Poppies 1The name of John McCrae (1872-1918) may seem out of place in the distinguished company of World War One poets, but he is remembered for what is probably the single best-known and popular poem from the war, “In Flanders Fields“. He was a Canadian physician and fought on the Western Front in 1914, but was then transferred to the medical corps and assigned to a hospital in france.  He died of pneumonia while on active duty in 1918.

His volume of petry, In Flanders Fields & Other Poems, was published in 1919.

In May 1915, Lieutenant-Colonel John McCrae of the Royal Canadian Army Medical Corps was working in a dressing station on the front line to the north of Ieper, Belgium, when he wrote the following poem:
In Flanders Fields

In Flanders Fields the poppies blow             The torch; be yours to hold it high.

Between the crosses, row on row                If ye break failt with us who die

That mark our place; and in the sky            We shall not sleep, though poppies grow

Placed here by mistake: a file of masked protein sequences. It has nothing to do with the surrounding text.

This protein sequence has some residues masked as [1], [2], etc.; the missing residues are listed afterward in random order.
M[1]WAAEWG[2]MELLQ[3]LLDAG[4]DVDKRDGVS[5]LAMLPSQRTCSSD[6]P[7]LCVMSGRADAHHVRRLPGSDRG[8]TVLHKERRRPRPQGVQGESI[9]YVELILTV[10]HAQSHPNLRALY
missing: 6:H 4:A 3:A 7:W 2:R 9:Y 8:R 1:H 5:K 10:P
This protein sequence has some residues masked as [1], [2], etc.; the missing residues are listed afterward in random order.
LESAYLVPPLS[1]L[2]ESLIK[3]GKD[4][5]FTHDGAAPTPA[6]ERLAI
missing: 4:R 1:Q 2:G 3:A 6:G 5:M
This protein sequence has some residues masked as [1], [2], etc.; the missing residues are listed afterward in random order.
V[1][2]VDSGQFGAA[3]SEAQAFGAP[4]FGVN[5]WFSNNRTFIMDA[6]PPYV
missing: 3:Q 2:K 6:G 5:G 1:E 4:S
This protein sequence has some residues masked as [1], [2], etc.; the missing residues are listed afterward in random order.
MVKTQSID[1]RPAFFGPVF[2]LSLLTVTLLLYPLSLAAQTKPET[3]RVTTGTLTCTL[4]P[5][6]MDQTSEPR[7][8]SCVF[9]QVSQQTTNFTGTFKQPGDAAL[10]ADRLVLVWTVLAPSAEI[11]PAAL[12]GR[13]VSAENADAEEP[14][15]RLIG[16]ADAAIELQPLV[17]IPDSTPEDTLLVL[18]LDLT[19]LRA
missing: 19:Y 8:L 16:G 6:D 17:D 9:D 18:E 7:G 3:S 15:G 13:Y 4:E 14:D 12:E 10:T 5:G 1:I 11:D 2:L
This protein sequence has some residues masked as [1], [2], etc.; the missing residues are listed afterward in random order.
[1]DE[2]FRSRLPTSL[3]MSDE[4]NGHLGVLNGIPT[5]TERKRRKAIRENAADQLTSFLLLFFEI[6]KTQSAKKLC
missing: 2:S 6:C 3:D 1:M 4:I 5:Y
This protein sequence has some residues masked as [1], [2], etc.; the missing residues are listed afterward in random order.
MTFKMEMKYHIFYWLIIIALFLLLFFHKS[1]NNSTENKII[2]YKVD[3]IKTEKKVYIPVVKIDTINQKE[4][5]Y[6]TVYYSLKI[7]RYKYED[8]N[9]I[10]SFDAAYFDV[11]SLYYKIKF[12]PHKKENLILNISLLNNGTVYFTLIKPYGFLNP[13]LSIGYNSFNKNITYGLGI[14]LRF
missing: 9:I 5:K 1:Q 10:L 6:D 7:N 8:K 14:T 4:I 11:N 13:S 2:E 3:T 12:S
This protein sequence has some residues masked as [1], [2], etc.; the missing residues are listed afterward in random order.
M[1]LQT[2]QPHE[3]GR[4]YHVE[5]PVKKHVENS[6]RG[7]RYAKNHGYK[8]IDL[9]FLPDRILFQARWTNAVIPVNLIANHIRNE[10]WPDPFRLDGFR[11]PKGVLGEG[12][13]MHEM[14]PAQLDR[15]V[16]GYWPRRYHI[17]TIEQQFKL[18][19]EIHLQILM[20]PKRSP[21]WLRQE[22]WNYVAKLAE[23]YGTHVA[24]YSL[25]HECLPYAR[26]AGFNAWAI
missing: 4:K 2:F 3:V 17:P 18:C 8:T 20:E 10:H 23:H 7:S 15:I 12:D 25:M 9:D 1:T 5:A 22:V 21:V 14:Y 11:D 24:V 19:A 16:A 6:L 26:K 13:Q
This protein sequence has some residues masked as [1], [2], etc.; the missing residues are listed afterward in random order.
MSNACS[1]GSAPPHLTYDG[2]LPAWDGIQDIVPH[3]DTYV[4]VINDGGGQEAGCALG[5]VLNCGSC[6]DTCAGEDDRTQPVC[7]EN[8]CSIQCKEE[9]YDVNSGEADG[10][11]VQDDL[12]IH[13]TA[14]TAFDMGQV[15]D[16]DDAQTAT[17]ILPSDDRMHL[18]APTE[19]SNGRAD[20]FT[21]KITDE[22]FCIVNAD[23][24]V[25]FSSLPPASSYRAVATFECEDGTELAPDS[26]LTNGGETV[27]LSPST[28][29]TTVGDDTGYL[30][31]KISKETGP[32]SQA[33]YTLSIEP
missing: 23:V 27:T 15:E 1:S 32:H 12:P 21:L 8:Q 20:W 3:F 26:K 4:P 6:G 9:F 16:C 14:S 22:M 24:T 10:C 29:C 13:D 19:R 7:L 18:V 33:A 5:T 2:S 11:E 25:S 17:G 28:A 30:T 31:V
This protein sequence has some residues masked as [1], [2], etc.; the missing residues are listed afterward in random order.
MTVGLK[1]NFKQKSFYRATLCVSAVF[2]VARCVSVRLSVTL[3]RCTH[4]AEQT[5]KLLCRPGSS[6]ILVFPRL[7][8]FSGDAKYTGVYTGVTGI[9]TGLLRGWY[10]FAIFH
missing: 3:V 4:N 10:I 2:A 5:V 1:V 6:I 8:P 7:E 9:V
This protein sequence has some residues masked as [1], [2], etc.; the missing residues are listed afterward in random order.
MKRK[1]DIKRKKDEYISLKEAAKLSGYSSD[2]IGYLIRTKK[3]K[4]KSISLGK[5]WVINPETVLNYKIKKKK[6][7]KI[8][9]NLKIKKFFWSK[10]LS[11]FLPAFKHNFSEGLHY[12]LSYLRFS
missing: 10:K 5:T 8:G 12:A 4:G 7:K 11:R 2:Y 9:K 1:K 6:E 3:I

The larks, still bravely singing, fly               We are the dead.  Short days ago

Scarce heard amid the guns below.             We lived, felt dawn, saw sunset glow,

Take up our quarrel with the foe;                Loved and were loved, and now we lie

To you, from failing hands, we throw          In Flanders Fields
In 1918 Moira Michael, an American, wrote a poem in reply, “We shall keep the faith”, in which she promised to wear a poppy ‘in honour of our dead’ and so began the tradition of wearing a poppy in remembrance.

It was a French YMCA Secretary, Madame Guerin, who in 1918 conceived the idea of selling silk poppies to help needy soldiers.

Poppies were first sold in England on Armistice Day in 1921 by members of the British Legion to raise money for those who had been incapacitated by the war.

The practice began in Australia the same year, promoted by the Returned Sailors’ & Soldiers’ Imperial Leagure of Australia (now known as the Regurned & Services League of Australia – or RSL).  In the lead-up to the 11th November each year, the RSL sells red poppies for Australians to pin on thier lapels, with proceeds helping the organisation undertake welfare work.  Since 1921 wearing a poppy has enabled Australians to show they have not forgotten the 105,816 Australian servicemen & women who have given their lives in wars & conflicts during the past 118 years.

Flanders poppy seeds may be grown in Australian gardens.  By planting the seeds in April, the poppies bloom in November, in time for Remembrance Day.  They serve as a visual reminder of those Australians who have died in war.